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Prom King: A South Bronx-based nonprofit giving away swag and love

Gloria Malone is a freelance writer, former teen mom, and political advocate based out of New York City. 

After having a son, this mom set out to help black boys fulfill their potential

Evelyn started Prom King as a way to give professional clothing to young men in her community who needed it for life occasions. Her work has taken on a whole new life and continues to inspire many.

Evelyn Alvarez and I sat down to discuss the beginning of Prom King, how it has evolved and her visions for the future.

SheKnows: Why was Prom King started?

Evelyn Alvarez: I started Prom King for a multitude of reasons including the fact that I was a single mom of a young boy I was trying to afford quality clothing for and was not always able to. I was looking for nonprofits that helped young boys and I found very few of them. I also became increasingly aware of the uncomfortable assumption that if you are not a rich white male you are always on and only on the receiving end of help. This model is just is not true, black communities and specifically black men can and do help.

Crowdfunding is a great tool but not all communities and persons are able to give monetary donations all the time. Prom King recognizes this and that is why our model focuses on giving what you can. Giving to Prom King is as easy as opening your closet and donating a pair of gently used shoes, a tie, a button down shirt and of course your time.

SK: Who is a Prom King?

EA: Prom King is not just about giving a tuxedo for prom. Everybody between the ages of 10 and 24 who wants to look good experiencing an amazing life event is a Prom King! There is no specific criteria one has to fit in order to receive help from Prom King. We have young men who have 4.0 GPAs and young men who would rather not discuss their GPA's with us, we have men who need clothing for formal galas and men who need clothing for court dates. We've helped people who needed clothing for a funeral, a court date, a family vacation and any other life event. In order to not replicate structural orders of hierarchy we give to anyone who wants to receive and feel great in their clothing while moving through life. Prom King is about giving and helping people feel great while they give and receive.

SK: That is really great. I especially love that Prom King is meeting people where they are in life and helping them help themselves without having to fit a certain narrative. What have been your three proudest moment with Prom King so far?

EA: We have established a great collaboration with SIMBA, a program that is part of the New York City Department of Education that helps young people who live in transitional housing (the young people do not have a long-term housing solution and/or are transitioning into a short-term or long-term housing solution) and were able to give all the young men in the program suits for prom through renting suits for them. It was really great to see these young men and their families come together and pick and try on suits for their prom.

A young man who came from a very traditional family emailed us asking for assistance with his eighth grade graduation. His parents wanted him to wear very traditional clothing from his home country but he wanted to wear something different. When my son and I arrived to the residence we waited outside while the young man tried on the clothing we brought for him. He came outside smiling ear to ear and then his sister came to tell me that she was the one that found us online and told him to connect with us. It was great to see the family effort and support.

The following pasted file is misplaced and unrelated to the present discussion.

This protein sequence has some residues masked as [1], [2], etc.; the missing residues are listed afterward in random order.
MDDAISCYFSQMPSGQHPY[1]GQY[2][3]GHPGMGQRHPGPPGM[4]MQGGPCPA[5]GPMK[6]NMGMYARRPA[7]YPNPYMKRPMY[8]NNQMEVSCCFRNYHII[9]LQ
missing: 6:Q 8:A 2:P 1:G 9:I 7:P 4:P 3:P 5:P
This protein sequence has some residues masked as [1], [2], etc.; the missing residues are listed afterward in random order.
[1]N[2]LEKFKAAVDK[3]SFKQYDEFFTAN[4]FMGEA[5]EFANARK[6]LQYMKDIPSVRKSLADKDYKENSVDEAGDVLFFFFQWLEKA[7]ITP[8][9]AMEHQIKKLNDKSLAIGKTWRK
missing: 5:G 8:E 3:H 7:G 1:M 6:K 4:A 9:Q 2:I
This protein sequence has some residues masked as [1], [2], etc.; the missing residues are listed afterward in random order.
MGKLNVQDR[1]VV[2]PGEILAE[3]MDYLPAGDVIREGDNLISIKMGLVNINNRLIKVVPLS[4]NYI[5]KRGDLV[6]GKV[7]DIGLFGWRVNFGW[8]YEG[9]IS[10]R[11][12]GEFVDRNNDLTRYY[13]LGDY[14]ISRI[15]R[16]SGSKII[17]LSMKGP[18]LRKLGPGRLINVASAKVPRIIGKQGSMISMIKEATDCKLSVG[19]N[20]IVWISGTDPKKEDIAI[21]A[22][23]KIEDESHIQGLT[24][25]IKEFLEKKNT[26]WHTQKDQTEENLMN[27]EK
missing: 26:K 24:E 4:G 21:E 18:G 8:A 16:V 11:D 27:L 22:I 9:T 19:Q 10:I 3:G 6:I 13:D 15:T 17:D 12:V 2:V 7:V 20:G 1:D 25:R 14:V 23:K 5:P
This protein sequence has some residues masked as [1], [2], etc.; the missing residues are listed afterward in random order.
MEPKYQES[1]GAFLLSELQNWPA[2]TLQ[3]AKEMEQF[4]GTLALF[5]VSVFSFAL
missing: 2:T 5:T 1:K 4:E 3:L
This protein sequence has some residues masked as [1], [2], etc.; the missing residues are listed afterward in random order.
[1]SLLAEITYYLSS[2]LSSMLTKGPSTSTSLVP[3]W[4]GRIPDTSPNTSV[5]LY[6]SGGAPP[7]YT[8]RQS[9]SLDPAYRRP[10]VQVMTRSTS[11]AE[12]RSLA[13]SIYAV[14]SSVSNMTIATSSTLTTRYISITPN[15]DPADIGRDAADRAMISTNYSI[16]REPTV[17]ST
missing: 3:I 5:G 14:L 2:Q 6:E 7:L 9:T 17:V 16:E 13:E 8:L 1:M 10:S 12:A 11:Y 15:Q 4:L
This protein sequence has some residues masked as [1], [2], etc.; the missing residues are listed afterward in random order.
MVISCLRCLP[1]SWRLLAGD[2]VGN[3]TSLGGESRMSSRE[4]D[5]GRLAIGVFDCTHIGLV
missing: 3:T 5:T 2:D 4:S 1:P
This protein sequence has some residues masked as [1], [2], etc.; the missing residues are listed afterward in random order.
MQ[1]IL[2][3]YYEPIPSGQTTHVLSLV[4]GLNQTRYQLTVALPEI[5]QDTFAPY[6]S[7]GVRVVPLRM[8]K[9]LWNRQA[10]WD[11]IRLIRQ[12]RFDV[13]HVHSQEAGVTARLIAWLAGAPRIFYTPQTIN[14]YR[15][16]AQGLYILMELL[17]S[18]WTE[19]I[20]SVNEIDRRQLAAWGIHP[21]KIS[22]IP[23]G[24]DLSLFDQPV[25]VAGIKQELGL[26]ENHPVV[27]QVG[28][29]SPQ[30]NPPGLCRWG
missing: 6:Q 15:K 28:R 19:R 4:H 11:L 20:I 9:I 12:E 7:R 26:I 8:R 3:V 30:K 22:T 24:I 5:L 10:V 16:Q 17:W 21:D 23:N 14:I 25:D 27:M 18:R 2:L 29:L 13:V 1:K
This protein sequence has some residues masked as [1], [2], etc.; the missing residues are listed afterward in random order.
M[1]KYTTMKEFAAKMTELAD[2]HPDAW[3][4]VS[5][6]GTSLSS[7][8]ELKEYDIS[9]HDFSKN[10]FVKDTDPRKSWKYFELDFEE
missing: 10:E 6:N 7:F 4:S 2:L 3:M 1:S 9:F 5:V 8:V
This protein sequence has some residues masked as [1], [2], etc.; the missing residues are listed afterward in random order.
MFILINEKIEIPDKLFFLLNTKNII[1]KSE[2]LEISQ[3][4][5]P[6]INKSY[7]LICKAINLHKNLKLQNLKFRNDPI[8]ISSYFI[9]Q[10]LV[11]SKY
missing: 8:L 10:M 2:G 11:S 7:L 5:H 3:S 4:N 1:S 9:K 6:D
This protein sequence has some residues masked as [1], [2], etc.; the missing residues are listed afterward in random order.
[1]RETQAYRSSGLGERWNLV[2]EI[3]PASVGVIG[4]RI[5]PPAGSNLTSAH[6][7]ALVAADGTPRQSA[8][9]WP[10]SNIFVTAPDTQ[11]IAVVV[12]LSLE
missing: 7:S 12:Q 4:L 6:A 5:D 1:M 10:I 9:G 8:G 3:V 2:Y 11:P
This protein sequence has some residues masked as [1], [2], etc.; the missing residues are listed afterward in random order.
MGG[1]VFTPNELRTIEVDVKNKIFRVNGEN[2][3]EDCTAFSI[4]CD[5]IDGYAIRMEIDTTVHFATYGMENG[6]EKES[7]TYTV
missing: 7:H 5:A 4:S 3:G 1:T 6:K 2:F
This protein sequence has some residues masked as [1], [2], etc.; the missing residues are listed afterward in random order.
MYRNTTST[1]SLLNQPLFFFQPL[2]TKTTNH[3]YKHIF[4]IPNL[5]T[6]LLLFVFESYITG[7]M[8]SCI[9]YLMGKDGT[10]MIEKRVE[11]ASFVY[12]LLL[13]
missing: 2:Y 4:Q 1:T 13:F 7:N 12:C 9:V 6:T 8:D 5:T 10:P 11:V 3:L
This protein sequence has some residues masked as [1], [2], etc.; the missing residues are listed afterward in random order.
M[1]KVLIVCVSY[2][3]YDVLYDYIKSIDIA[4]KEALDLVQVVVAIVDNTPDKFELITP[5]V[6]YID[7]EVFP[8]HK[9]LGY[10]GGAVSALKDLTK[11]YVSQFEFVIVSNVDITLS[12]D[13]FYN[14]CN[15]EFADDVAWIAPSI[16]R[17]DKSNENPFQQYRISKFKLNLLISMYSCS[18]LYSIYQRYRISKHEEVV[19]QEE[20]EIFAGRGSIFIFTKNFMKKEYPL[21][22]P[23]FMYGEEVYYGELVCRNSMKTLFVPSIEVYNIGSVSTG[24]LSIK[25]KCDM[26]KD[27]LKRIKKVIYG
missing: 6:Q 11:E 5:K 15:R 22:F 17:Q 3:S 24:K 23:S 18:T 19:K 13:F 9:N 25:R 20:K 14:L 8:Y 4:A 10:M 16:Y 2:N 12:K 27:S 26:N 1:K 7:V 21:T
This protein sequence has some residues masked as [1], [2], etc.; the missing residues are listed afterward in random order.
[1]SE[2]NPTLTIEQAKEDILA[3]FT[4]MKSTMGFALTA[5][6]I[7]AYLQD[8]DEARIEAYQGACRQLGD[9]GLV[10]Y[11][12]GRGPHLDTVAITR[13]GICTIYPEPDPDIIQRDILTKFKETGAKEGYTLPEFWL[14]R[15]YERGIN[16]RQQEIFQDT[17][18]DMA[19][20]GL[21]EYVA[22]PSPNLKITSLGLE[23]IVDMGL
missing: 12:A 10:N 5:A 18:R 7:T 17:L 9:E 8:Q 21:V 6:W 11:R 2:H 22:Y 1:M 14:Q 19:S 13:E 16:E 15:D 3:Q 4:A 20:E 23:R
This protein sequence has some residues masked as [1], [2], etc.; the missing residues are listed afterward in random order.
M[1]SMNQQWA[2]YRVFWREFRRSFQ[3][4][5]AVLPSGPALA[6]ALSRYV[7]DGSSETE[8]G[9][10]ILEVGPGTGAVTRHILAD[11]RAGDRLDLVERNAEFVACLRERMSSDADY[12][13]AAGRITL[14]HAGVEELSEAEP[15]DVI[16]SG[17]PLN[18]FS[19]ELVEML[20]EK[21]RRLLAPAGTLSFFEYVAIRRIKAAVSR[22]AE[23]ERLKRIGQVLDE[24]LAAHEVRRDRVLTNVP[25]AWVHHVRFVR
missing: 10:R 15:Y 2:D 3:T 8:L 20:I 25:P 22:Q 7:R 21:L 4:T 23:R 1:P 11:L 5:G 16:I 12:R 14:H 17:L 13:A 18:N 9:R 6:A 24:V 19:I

My latest most proudest moment is my own son telling me that he cannot wait until he is 10 so he too can become a Prom King!

SK: What do you envision Prom King accomplishing in 2015?

EA: One of the things we want to do is expand our micro grant program which gives up to $150 to a young man who applies looking for assistance in pursuing something they have been thinking about for a while but were unable to because of financial reasons. One young man applied to receive $80 so he could become fully engaged in his school's ROTC program that he said helped him mature and grow in many ways. Another young man wanted clippers so he could work on his craft as a barber. Both of these things are so small when we think about it but as we know it is the small things that leave lasting and oftentimes life-changing impressions.

We also want to expand Prom King to other cities. Through working with grassroots-level organizations in these cities we want to be able to give suits and formal clothing away to young men in these areas.

SK: How can we help Prom King achieve these goals?

EA: First, I want people to begin challenging the ways they approach giving in general. Give because you are moved to give not because you expect something in return. I also want people that help young black and Latino men to think about the ways they want to help our young men. Do not approach a young man with the sense of "you are broken, I can fix you and this is why I'm helping." Approach them with a sense of "I'm here to help you reach your full potential that you already have within."

  1. I would love to have someone email me and say, "I want to establish a Prom King in my city!"
  2. People can also help by looking through their closets at home and giving the items they no longer use, which have the potential to change a young man's life.
  3. Sign up to volunteer with Prom King. We have several exciting remote volunteer opportunities.
  4. People can make tax deductible monetary donations via Paypal: PromKingNYC@gmail.com.
  5. Purchase an item on our Tee Spring fundraiser.
To learn more about Prom King you can visit their website, Facebook page, follow them on Instagram and email Evelyn at Eve@promking.org.

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